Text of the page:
If I were to describe to you a rich socialite — famous for nothing of significance, but constantly in the headlines for abusive behavior to the paparazzi, a leaked sex-tape and outrageous public behavior — you would probably think I was talking about either Paris Hilton. Actually, I am referring to the subject of a new short film “Madeleine Zabel,” written, directed, produced and edited by Chris Shimojima.
“Madeleine Zabel” starts off looking like a segment on E! News, telling us she was a reality star turned entrepreneur turned pre-Madonna socialite who has displayed some rude and horrible conduct recently. A recent sex-tape leak is mentioned, as is an upcoming debut album.
We then transition from a television show into the hotel of Madeleine Zabel (Jenna D’ Angelo) and her publicist Janet Laverty (Kelly Waters). We come into a conversation in which they are discussing the upcoming phone interview she is about to have with a journalist Elliot Snow (Chris Henry Coffey), who just wants to get some truth out of her.
As the interview starts, things are nice and cordial. As it progresses, however, Elliot begins to ask some harder questions that Madeleine and Janet deflect as well as they can. The interview starts in a pretty typical manner, and there are prepared answers ready to go, but as it is revealed that Elliot has a bit more inside information than what had been disclosed, we get a very hardened and guarded Madeleine who softens over time to reveal more of her true self.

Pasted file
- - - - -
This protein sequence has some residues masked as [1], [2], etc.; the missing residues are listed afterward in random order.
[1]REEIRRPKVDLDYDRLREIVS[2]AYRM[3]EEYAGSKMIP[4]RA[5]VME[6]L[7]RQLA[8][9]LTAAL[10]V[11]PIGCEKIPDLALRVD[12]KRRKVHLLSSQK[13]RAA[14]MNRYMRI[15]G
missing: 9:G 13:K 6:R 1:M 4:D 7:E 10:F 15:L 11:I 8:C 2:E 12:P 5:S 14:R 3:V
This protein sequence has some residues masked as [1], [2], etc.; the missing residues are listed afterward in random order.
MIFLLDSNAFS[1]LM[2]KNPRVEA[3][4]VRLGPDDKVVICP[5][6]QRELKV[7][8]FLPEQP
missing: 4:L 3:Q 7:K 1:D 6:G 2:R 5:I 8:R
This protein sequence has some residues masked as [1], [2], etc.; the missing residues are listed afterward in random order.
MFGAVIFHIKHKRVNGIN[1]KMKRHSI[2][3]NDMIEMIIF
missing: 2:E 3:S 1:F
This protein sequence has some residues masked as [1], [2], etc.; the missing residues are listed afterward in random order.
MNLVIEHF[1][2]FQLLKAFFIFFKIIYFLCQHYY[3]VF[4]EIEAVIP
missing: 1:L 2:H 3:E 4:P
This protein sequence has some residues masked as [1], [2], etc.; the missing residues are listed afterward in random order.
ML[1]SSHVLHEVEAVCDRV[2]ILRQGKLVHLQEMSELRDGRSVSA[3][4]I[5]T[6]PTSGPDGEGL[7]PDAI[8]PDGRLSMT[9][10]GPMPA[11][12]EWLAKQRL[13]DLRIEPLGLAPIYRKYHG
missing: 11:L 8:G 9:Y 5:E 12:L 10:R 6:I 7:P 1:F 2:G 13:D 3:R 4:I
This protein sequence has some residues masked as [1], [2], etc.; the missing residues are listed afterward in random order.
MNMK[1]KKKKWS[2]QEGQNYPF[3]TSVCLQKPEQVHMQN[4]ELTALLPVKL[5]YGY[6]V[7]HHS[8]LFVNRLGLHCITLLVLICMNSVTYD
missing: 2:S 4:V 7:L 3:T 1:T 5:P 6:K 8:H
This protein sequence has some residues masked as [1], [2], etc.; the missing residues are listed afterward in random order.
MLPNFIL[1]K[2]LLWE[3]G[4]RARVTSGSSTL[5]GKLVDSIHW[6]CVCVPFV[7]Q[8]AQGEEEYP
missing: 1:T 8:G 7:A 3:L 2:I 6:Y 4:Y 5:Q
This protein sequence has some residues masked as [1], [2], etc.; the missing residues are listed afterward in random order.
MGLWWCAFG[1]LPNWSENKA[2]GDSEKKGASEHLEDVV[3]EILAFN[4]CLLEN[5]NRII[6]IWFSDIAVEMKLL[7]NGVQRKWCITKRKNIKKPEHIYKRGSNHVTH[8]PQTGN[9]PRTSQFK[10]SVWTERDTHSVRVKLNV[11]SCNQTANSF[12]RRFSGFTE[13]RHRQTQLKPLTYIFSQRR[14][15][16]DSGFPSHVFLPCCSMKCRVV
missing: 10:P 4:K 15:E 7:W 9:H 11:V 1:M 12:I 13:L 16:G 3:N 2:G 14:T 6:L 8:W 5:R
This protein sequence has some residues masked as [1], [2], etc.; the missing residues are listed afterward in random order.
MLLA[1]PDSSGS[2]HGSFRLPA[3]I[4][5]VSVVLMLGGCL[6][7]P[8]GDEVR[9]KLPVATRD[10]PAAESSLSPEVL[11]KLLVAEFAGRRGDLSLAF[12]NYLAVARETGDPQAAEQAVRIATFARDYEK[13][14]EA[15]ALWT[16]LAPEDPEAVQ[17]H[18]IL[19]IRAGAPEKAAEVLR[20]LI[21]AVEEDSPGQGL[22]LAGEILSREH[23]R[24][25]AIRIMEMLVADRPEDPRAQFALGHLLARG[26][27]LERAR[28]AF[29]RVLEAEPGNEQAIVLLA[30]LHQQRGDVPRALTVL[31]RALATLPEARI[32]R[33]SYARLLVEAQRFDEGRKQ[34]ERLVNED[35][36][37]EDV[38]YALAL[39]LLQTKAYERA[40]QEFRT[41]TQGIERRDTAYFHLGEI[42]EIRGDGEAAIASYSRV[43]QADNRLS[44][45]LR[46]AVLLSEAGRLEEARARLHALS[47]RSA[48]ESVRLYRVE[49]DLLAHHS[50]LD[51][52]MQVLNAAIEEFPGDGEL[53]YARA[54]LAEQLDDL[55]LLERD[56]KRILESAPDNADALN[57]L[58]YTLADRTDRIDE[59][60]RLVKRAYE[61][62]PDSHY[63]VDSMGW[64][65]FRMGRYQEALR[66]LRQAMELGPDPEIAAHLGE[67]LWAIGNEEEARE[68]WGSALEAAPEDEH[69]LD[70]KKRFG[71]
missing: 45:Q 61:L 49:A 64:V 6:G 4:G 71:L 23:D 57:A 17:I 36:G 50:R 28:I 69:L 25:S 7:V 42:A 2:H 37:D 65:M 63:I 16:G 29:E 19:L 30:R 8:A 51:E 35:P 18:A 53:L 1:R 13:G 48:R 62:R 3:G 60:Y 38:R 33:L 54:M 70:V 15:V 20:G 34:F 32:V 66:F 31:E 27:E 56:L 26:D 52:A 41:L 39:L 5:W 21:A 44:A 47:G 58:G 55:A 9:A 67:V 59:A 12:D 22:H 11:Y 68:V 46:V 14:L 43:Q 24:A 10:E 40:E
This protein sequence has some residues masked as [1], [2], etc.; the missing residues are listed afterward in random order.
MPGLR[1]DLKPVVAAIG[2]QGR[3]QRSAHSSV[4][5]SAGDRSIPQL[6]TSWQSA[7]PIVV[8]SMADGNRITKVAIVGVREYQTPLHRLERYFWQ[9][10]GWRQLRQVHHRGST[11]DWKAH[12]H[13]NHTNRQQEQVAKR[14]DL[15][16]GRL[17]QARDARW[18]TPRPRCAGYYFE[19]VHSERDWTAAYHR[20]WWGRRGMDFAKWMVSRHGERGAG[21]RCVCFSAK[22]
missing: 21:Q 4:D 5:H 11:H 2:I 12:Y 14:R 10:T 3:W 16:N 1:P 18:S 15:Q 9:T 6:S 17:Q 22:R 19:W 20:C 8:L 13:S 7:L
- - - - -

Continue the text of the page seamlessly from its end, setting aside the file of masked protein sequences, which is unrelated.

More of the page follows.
I won’t go into more of the specifics of the short because you can watch it right below and discover for yourself.
I am impressed with the professional look and feel of this 17-minute short film. As it started, I could have sworn that I was watching a television news program or an E! True Hollywood story. The short is simple, but shows a wide array of emotions and insecurities. It is a very strong portrayal of how media deals with public figures in a midst of controversy.
One thing I really admired about this short film was that when it begins you have two completely different people, both working their own angles. Elliot is out to uncover and possibly embarrass Madeleine even more than she has already been and Madeleine is trying to put a positive spin on her life and recent actions. But by the end of the 17 minutes, you have seen them both open up and grow closer as he begins to understand her and her actions and she drops the façade just long enough for Elliot to peer into her and see more than an unruly and rich girl.
With “Madeleine Zabel,” writer-director Chris Shimojima has crafted a subtle, yet realistic, portrait of how life can be when you’re in the spotlight and I will be watching out for any future projects he does.
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